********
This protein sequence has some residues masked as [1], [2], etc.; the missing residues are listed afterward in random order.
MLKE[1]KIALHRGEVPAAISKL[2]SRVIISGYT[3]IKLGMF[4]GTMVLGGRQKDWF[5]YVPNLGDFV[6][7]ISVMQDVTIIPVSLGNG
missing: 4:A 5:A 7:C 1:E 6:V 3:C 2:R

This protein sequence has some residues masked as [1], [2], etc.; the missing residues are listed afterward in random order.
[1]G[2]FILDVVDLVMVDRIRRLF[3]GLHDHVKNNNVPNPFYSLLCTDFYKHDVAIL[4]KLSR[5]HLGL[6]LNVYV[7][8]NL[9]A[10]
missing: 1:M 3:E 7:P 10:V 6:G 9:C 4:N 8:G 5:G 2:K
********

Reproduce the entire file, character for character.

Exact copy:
This protein sequence has some residues masked as [1], [2], etc.; the missing residues are listed afterward in random order.
MLKE[1]KIALHRGEVPAAISKL[2]SRVIISGYT[3]IKLGMF[4]GTMVLGGRQKDWF[5]YVPNLGDFV[6][7]ISVMQDVTIIPVSLGNG
missing: 4:A 5:A 7:C 1:E 6:V 3:C 2:R

This protein sequence has some residues masked as [1], [2], etc.; the missing residues are listed afterward in random order.
[1]G[2]FILDVVDLVMVDRIRRLF[3]GLHDHVKNNNVPNPFYSLLCTDFYKHDVAIL[4]KLSR[5]HLGL[6]LNVYV[7][8]NL[9]A[10]
missing: 1:M 3:E 7:P 10:V 6:G 9:C 4:N 8:G 5:G 2:K